'Island of Lemurs' explores majesty of endangered species in film
By Piya Sinha-Roy
LOS ANGELES (Reuters) - After the animated lemur King Julien of "Madagascar" captured kids' attentions with his eccentricity, a new film takes them to the real, isolated world of the singing, dancing, mischievous lemurs.
"Island of Lemurs: Madagascar," out in IMAX theaters on Friday, takes audiences on a 3D adventure into the exotic habitat of the lemurs on the island of Madagascar, the only place in the world where they exist in the wild.
The 40-minute film, narrated by Morgan Freeman, explores and educates on the wide-eyed lemurs, a family of primate species that has been around for more than 60 million years, and the journey they took from Africa across the Indian Ocean to Madagascar, where they found a thriving natural habitat.
Freeman, whose calm and authoritative deep voice chronicled "March of the Penguins" in 2005, agreed to narrate the film to express the urgency of saving the planet's wildlife.
"We should all teach our kids about the importance of plain old diversity on the planet. The planet is sustained by diversity and we're killing it all. It's catastrophe," he said.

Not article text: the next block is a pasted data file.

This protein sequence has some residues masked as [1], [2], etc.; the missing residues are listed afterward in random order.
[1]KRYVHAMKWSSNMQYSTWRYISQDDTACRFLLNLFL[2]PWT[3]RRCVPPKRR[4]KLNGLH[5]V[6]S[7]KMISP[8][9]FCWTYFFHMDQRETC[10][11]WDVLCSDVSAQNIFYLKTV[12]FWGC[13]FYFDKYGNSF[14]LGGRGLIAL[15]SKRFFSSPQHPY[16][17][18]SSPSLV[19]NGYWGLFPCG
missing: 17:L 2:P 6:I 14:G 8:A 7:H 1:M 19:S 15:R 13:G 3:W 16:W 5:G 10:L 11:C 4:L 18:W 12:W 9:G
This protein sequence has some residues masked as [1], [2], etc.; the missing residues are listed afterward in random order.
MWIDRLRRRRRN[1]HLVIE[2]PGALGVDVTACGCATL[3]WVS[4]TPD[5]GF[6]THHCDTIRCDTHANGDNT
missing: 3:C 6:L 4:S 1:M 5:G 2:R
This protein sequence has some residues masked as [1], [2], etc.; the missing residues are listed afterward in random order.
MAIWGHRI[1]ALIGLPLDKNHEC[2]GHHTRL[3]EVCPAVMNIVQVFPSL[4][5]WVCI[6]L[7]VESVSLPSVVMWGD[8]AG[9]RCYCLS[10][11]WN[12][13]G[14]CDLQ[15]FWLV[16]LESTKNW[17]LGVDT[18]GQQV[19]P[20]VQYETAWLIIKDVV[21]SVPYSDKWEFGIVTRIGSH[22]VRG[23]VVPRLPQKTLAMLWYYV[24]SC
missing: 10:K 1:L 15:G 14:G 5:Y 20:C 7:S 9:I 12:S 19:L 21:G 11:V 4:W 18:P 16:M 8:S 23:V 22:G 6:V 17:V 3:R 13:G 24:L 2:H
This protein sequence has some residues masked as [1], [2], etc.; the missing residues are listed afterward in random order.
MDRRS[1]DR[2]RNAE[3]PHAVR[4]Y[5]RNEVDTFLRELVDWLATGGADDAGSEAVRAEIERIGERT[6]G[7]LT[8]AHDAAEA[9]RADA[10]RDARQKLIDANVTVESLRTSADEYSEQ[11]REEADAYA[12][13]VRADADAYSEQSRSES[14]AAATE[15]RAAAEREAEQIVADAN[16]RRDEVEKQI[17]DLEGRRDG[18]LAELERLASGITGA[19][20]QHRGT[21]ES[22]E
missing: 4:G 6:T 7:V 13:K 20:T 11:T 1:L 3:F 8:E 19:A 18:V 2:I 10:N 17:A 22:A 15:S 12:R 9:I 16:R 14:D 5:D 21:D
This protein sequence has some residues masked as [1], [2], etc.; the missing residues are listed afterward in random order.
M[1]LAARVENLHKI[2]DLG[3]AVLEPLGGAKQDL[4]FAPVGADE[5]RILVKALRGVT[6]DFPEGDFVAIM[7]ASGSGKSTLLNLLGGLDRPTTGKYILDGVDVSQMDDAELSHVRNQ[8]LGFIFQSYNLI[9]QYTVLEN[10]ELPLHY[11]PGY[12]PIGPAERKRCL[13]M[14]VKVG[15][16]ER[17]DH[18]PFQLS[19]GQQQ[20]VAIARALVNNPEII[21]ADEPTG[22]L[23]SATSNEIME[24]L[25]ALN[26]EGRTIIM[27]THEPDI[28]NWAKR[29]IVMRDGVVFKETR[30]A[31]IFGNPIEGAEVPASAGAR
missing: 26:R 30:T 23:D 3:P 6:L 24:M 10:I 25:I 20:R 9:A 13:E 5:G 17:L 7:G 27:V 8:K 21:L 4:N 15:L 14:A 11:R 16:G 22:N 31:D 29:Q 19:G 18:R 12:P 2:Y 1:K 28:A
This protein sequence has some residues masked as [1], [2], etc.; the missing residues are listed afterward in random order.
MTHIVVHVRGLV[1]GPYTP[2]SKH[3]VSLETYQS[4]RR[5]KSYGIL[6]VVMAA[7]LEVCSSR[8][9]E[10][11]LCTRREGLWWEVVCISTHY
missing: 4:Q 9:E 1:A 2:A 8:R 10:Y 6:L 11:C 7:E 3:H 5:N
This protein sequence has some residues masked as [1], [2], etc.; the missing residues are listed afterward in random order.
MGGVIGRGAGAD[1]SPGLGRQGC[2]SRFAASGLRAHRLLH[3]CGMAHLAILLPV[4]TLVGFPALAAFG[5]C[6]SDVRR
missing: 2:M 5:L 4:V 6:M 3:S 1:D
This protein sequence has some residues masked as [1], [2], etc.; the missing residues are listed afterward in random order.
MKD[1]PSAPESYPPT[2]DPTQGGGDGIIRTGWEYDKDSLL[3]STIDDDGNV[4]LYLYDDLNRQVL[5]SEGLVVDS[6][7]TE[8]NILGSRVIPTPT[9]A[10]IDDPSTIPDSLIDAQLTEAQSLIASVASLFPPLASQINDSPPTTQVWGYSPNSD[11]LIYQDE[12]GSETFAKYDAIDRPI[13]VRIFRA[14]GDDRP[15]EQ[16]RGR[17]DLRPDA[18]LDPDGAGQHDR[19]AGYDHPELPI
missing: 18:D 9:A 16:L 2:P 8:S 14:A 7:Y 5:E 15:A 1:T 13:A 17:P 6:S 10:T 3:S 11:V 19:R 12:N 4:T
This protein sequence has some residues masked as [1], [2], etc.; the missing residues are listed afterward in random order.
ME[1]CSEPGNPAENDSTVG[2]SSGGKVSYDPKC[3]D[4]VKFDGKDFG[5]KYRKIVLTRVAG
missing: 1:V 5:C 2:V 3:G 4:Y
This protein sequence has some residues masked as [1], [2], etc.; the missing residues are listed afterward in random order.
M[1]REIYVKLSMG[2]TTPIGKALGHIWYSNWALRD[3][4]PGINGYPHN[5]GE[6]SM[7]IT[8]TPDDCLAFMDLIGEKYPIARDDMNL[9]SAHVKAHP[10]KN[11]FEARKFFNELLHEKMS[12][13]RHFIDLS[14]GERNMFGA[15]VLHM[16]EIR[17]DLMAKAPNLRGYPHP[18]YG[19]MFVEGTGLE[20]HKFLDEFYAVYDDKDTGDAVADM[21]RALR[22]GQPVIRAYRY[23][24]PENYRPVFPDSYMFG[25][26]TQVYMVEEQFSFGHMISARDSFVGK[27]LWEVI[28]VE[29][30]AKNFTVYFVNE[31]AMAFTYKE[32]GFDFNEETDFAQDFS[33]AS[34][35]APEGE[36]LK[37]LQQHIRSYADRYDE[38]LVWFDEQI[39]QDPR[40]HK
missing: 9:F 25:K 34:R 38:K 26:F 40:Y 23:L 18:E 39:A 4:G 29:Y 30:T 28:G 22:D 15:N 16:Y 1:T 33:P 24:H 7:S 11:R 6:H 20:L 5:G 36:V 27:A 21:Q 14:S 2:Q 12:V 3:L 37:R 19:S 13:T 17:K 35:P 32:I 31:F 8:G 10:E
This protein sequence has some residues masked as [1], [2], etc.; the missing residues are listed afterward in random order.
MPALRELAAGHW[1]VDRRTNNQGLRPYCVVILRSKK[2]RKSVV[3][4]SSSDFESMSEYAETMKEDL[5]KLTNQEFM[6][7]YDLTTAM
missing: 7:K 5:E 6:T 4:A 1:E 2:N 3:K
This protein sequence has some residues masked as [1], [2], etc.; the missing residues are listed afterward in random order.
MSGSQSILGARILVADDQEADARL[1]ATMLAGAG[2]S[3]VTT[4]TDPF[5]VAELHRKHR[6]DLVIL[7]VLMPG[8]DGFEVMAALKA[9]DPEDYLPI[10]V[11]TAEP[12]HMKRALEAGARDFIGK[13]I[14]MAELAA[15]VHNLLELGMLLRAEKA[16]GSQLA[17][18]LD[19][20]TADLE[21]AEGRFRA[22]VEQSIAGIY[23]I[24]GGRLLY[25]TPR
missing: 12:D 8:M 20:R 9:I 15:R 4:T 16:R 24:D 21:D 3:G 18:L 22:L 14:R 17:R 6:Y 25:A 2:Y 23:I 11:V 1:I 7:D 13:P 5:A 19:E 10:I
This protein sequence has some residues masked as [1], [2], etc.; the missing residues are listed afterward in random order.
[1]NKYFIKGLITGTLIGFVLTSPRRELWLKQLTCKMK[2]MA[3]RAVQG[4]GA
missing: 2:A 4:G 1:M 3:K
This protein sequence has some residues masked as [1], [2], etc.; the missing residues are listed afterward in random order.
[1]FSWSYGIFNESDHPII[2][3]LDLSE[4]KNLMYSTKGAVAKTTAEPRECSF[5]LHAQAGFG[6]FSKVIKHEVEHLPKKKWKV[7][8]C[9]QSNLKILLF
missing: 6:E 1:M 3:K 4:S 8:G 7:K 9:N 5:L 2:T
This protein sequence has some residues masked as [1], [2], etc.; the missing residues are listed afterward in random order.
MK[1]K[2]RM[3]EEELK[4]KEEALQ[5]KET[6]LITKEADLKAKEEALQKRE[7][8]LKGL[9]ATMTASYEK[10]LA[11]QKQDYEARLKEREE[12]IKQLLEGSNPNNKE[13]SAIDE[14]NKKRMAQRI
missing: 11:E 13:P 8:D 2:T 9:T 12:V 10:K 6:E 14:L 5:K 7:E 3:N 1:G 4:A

The film follows primatologist Patricia Wright as she strives to save certain lemur species from extinction, finding mates for the few left in the dense Madagascar forests.
"These extraordinary creatures that live in Madagascar are a lot like us. They have families, they raise their offspring and have problems with their offspring," Wright said.
From the Indri, the largest of the lemurs, to the smallest primate in the world, the mouse lemur, the dancing sifakas and the bamboo lemurs that seek out baby bamboo shoots to snack on, "Island of Lemurs" shows each animal's specific personalities. Continued...